The success of these campaigns has been mixed: Some hospitals and clinics have cut ties with McDonald’s, Burger King and the like. Others have hired chefs to revamp the food service in outdated kitchens that have employees who may not have the skills to prepare more sophisticated meals. But as the Physicians Committee for Responsible Medicine, a Washington nonprofit organization that has led the charge to revamp hospital food, points out, more than 30 medical facilities still play host to a Chick-fil-A, McDonald’s or Wendy’s.
Enter Tom Colicchio, one of the most recognizable names in the restaurant and television industries. He just introduced Root & Sprig, a new fast-casual concept that aims to give patients, families, doctors and other health-care workers a better meal when they’re at a hospital, whether working or recovering. The first Root & Sprig debuted Tuesday at the Children’s National Research and Innovation Campus in Washington, D.C.
“We were originally going to put ’Wichcraft in there, but we decided to do something new for the hospitals,” Colicchio said in an interview with The Washington Post. “My [former] ops team from ’Wichcraft, those are the ones who are running it and working on it.”
If you recall, ‘Wichcraft was among the first chef-driven fast-casuals to hit the market. Colicchio debuted his sandwich shop in 2003, well before David Chang opened Fuku, before José Andrés introduced Beefsteak and even before the industry used the term “fast-casual” with any regularity. As a pioneer in the market, Colicchio enjoyed a rush of instant success, with lines snaking out the door at ’Wichcraft. He also experienced the growing pains of fast-casuals. Between the coronavirus pandemic and a naive exuberance for expansion in its early years, ’Wichcraft is now down to a single location, but with plans to grow again.
The fast-casual business is “very different from the restaurant industry,” Colicchio said. “The operations are very, very different. The staff is different. Motivating the staff is very different, the way you have to source food and the way you prep things. It’s a very different animal even though it’s all food service.”
Colicchio has taken those lessons to heart as he has moved forward in the fast-casual world. He also has turned to Dan Guaricci to serve as chief executive of Root & Sprig. The former president of ’Wichcraft (the one who “righted the ship,” Colicchio said), Guaricci is the brains behind Root & Sprig. Guaricci and his team, including several former executives with ’Wichcraft, prepared everything for Colicchio to review before launch.
“It’s not a heavy lift for me,” Colicchio said.
Colicchio’s introduction to hospital dining came via Cory Sullivan, a former chief of staff at Crafted Hospitality, the celebrity chef’s New York-based restaurant group. Sullivan is now chief operating officer at Health Hospitality Partners, which, according to Colicchio, is a driving force behind revamping hospital food. HHP works directly with hospital administrators to introduce healthy food options, such as Root & Sprig, into their facilities. The benefit to this business arrangement, Colicchio said, is that hospitals can work with just one company instead of a host of retail tenants.
Hospital dining, with its built-in customer base, may be a safer play for restaurateurs as their industry continues to recover from the economic battering it experienced during the pandemic. According to the market research firm Technomic, sales in the once-unstoppable fast-casual market dropped more than $5 billion in one year, from $59.7 billion in 2019 to $54.4 billion last year, although the firm expects revenue to grow to $61.9 billion this year.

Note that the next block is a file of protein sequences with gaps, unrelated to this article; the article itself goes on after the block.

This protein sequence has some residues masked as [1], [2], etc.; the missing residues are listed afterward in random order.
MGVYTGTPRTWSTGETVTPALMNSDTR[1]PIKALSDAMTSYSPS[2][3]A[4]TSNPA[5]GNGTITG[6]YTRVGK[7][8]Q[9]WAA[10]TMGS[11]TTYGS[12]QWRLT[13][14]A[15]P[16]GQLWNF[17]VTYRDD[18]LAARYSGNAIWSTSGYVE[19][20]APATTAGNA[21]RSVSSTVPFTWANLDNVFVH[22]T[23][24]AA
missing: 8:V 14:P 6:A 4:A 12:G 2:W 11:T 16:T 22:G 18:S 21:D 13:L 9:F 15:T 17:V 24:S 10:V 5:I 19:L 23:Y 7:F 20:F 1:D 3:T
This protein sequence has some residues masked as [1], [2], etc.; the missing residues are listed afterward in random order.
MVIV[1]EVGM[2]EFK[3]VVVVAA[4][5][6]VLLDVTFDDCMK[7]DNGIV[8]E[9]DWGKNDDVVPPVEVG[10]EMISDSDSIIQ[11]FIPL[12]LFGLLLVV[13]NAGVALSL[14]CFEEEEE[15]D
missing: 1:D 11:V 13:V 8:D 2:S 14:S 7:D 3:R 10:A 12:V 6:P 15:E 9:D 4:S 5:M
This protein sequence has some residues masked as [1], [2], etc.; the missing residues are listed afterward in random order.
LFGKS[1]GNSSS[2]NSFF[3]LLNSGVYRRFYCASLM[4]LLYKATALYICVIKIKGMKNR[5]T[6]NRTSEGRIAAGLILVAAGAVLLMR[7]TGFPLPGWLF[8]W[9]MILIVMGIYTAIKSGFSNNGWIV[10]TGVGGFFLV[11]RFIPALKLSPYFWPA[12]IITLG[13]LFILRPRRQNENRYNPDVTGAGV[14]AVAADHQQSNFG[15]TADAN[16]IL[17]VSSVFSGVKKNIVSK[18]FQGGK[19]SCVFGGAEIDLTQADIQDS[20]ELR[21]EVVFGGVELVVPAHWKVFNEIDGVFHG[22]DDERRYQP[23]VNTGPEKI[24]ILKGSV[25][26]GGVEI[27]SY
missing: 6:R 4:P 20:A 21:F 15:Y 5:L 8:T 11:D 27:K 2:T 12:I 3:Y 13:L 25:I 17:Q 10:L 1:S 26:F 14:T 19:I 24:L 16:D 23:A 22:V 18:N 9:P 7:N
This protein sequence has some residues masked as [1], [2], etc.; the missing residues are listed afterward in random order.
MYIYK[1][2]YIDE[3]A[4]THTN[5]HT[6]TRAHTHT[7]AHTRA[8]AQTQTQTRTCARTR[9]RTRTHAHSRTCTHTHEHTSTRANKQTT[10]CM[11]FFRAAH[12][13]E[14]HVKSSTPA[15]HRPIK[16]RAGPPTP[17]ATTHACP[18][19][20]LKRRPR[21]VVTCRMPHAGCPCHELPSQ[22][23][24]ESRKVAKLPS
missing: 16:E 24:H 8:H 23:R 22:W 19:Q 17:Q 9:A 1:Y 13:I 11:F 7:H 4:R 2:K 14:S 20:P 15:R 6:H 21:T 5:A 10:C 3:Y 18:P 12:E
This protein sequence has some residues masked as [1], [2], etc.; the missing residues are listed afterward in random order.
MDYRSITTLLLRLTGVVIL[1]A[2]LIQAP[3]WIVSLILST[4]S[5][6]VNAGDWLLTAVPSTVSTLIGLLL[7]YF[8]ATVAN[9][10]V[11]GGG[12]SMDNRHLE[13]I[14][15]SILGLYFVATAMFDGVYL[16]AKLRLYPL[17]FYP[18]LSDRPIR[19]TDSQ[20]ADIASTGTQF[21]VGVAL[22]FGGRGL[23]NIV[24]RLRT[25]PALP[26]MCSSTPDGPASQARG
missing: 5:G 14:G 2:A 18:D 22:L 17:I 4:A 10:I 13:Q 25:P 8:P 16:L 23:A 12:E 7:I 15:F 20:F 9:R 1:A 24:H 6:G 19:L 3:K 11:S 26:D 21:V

Root & Sprig, Colicchio said, won’t act as the food service provider for hospitals. It won’t, in other words, provide in-room meals for patients, although friends and family members can bring a Root & Sprig meal to a patient’s room. The fast-casual will, however, serve as a more nutritious option for hospital workers who have historically turned to junk food during busy shifts that frequently leave little time for full meal breaks.
“We really want to hit a sweet price so people who work in the hospital can use it as well,” Colicchio said. “You have health-care workers who just don’t have healthy options in the hospital.”
There were more employees than diners at Root & Sprig on its first day of operation in Washington, at least when I visited on Tuesday morning. It’s a streamlined counter operation. The kitchen, like many in office environments, is not equipped to cook meals to order. You won’t find burners or flattops or grills. You’ll find an electric cooker and a conveyor oven, devices that toast bread or fry an egg. Much of the menu is prepared ahead of time and ready for pickup in a refrigerated case.
The menu favors sandwiches, gourmet toasts, salads, soups and breakfast items. Dishes are clearly identified as vegan, vegetarian and gluten-free. Most of the offerings are meat-free, and the menu has nothing available for beef eaters, a pair of decisions that align Root & Sprig with other restaurants and food companies that have decided to cut back on meat, red or otherwise. The menu is also aligned with the current medical advice on a healthy diet, which includes more plants and less red meat.
How far and wide could Root & Sprig go? Two other locations, one in Philadelphia and another in Denver, are scheduled to open this fall in hospitals yet to be named.
“I believe there is probably 19 more in the pipeline,” Colicchio said.
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